Hookah smoking in Toronto bars and restaurants will be snuffed out by April 2016
Councillors vote 34-2 to ban practice
Hookah smoking will be banned in licensed establishments – and also those that require licenses but might not have them – as of April 1, 2016, Toronto City Council has decided.
Councillors voted 34-2 to support a motion by Board of Health Chair and St. Paul’s Councillor Joe Mihevic, to heed the advice of the city’s Medical Officer of Health and simply make the practise of publicly smoking the piles illegal.
Toronto’s Medical Officer of Health Dr. David McKeown told council the practise of smoking hookah in establishments around the city often catering to Middle Eastern and North African clients is analogous to smoking cigarettes when it comes to health impacts.
The report from the Board of Health said smoking the herbal mixtures and molasses creates a similar risk of cancer and respiratory ailments over time to smoking tobacco. And the second-hand smoke is similarly as harmful to those working in establishments offering the communal hookah water pipes.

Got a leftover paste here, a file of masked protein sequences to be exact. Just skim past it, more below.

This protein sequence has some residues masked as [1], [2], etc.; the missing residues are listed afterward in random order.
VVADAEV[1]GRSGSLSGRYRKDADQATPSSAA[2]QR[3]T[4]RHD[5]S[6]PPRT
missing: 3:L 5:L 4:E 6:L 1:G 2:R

The ban comes after the city’s Licensing Committee heard it will harm businesses who currently offer the pipes.
But councillors, even those skeptical of the need for a ban, had little sympathy for the economic argument.
“If your business is dependent on people smoking from these pipes it’s not much of a business,” said Ward 4 Councillor John Campbell.
Mayor John Tory noted bar and restaurant owners who worried about a smoking ban more than a decade ago were able to weather the changes.
“I understand the sensitivities of businesses to having the rules changed,” Tory said. “But people have time to make adjustments to their business. The principle at play is we decided quite some time ago we weren’t going to have smoking in restaurants, smoking in bars and smoking in offices, and this is smoking. Really the debate about what people are smoking is academic. Anything you burn and inhale is not going to be good for your health.”
Source Inside Toronto
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